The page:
Eagles rue rash of penalties as undisciplined football continues

Nick Sirianni Eagles
Philadelphia Eagles head coach Nick Sirianni argues with the referees over a penalty that costs the Eagles a touchdown during the third quarter against the Kansas City Chiefs at Lincoln Financial Field.
Eric Hartline-USA TODAY Sports

The Philadelphia Eagles’ self-inflicted wounds are costing them football games — and quickly dispelling any faint chance that this team can contend for the NFC East in 2021.

Under first-year head coach Nick Sirianni, the Eagles are the most discomposed team in the NFL.

After getting flagged nine times during Sunday’s 42-30 loss to the Kansas City Chiefs, the Eagles have now been called for 45 infractions this season — 12 more than the second-most penalized team in the Tampa Bay Buccaneers.

“We’re clearly not there as a football team,” quarterback Jalen Hurts said. “We’re not a finished product. No player on this team is a finished product. We’ve got to put it together.”

Three of the Eagles’ penalties against the Chiefs wiped touchdowns off the board, which played a major part in losing a game that was decided by 12 points.

“We’re upset. We’re furious that we’re 1-3,” Sirianni said. “The self-inflicted wounds have to stop. We keep putting ourselves in holes with penalties. We have to use this tape and get better from it.”

Philadelphia Eagles wide receiver DeVonta Smith (6) is tackled by Kansas City Chiefs defensive back Juan Thornhill (22) during the fourth quarter at Lincoln Financial Field.Eric Hartline-USA TODAY Sports

Hurts’ six-yard touchdown to tight end Dallas Goedert was wiped away in the second quarter when offensive lineman Andre Dillard was flagged as an ineligible receiver downfield.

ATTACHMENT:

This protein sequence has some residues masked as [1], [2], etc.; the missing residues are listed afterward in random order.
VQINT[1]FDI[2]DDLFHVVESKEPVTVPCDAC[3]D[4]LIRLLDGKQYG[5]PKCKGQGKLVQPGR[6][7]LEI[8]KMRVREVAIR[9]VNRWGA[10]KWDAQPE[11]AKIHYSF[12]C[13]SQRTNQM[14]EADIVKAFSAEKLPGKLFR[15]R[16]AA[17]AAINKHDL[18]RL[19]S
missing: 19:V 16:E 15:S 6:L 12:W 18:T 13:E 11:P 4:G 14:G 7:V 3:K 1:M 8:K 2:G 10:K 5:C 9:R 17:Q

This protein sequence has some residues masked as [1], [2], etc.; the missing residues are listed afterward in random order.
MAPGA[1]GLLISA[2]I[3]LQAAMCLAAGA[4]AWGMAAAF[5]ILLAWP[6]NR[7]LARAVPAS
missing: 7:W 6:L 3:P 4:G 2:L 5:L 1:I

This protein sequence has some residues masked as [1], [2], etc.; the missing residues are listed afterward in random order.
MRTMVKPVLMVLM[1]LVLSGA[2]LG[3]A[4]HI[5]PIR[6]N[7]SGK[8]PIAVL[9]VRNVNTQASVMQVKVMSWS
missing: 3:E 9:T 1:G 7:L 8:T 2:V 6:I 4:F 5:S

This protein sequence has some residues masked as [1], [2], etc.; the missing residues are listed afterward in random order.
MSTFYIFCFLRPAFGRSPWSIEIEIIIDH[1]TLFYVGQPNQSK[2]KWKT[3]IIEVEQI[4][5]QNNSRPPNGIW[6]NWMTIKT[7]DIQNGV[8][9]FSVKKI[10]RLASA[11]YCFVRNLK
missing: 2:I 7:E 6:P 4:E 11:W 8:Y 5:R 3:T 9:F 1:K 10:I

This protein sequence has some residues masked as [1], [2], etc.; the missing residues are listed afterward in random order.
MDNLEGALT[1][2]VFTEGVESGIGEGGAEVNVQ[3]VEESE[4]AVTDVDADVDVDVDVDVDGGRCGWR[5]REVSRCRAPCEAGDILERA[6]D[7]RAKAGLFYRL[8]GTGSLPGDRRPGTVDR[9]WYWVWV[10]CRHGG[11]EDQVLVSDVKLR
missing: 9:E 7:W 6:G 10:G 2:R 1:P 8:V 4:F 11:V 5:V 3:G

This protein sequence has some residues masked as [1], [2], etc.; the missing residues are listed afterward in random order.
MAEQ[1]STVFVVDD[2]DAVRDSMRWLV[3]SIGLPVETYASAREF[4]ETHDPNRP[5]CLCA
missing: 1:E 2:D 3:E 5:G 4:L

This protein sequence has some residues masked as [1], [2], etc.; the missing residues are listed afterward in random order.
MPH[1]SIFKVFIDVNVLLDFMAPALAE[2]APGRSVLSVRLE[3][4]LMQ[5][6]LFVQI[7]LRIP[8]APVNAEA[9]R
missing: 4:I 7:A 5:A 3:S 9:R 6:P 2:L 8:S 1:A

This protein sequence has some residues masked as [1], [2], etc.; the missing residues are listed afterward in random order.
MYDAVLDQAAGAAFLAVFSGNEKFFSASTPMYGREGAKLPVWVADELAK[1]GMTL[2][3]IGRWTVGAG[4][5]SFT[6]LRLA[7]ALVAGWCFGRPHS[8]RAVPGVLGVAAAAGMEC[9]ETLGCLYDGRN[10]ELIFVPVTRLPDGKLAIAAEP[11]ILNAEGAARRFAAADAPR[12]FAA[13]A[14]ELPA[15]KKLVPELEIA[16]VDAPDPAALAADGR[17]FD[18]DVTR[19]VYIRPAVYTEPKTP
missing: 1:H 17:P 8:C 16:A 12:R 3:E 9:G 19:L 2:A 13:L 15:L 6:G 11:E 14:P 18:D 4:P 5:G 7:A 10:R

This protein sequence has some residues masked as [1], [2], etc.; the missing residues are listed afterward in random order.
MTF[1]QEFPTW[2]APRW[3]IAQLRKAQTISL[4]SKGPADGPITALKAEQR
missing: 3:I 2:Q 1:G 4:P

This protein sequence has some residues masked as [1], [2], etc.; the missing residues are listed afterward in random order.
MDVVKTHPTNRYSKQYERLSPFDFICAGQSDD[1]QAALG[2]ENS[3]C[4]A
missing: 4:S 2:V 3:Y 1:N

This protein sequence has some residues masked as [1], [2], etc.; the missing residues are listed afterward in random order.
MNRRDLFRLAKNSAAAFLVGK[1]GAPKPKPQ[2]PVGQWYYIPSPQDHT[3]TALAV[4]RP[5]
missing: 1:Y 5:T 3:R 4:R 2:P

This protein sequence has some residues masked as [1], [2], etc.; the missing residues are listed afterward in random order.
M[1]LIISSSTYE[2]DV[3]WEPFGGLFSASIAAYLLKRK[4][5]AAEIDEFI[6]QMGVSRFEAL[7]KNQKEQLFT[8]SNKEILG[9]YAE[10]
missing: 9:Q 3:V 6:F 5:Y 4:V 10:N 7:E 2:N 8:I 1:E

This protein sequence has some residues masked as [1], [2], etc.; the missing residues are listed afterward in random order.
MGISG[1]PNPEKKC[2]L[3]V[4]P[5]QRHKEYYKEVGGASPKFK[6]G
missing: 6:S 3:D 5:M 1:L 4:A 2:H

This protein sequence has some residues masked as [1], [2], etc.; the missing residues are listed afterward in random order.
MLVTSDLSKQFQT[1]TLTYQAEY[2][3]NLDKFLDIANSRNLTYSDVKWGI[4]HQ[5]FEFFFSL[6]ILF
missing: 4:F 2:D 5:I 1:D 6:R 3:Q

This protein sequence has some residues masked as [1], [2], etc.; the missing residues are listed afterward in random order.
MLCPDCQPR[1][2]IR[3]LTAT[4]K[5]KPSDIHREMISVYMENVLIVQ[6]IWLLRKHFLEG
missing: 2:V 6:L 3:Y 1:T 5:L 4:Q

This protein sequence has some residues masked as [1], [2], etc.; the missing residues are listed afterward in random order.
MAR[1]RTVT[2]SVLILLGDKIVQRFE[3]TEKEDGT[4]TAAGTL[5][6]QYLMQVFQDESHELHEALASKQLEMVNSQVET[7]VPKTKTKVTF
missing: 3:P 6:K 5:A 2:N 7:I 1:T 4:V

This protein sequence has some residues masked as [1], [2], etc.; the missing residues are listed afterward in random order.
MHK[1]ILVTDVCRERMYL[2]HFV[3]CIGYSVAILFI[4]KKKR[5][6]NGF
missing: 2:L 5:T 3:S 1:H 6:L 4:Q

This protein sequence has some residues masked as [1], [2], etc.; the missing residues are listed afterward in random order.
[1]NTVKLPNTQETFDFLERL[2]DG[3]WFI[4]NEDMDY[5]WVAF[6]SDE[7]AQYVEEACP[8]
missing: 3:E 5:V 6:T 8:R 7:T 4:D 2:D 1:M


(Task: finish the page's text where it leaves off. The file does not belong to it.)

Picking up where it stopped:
“We have to adjust how we’re blocking… how we’re teaching the blocking schemes,” Sirianni said. “That’s what we’re going to have to do because we obviously can’t shoot ourselves in the foot.”

In the third quarter, Hurts’ scoring connection with tight end Zach Ertz was called back when JJ Arcega-Whiteside was called for offensive pass interference.

The call enraged Sirianni on the sideline as he tried to flag the officials down for some sort of explanation, though he dialed it back after the game.

“They thought Arcega-Whiteside pushed him downfield. They thought it was offensive pass interference,” Sirianni said. “They have a tough job. I know they’re trying to get it right. Sometimes they do. Sometimes they don’t. Whether or not they got that right, I’ll keep my opinion to myself. But they have a tough job, just like all of us.”

Finally, in the fourth quarter, rookie DeVonta Smith looked as though he hauled in a 34-yard touchdown, but he was the first player to touch the ball after running out of bounds, making it an illegal touch.

“He ran out of room,” Sirianni said of Smith. “He’s got to work a better release at the line of scrimmage. DeVonta will be the first one to tell you that… It’s a technique thing.”

With the Eagles having now lost three straight games, they’ll travel south to face a Carolina Panthers team that is fostering the resurgence of quarterback Sam Darnold — who admirably kept up with the Dallas Cowboys on Sunday.

Should the Eagles continue inflicting damage upon themselves, the skid isn’t going to end any time soon.

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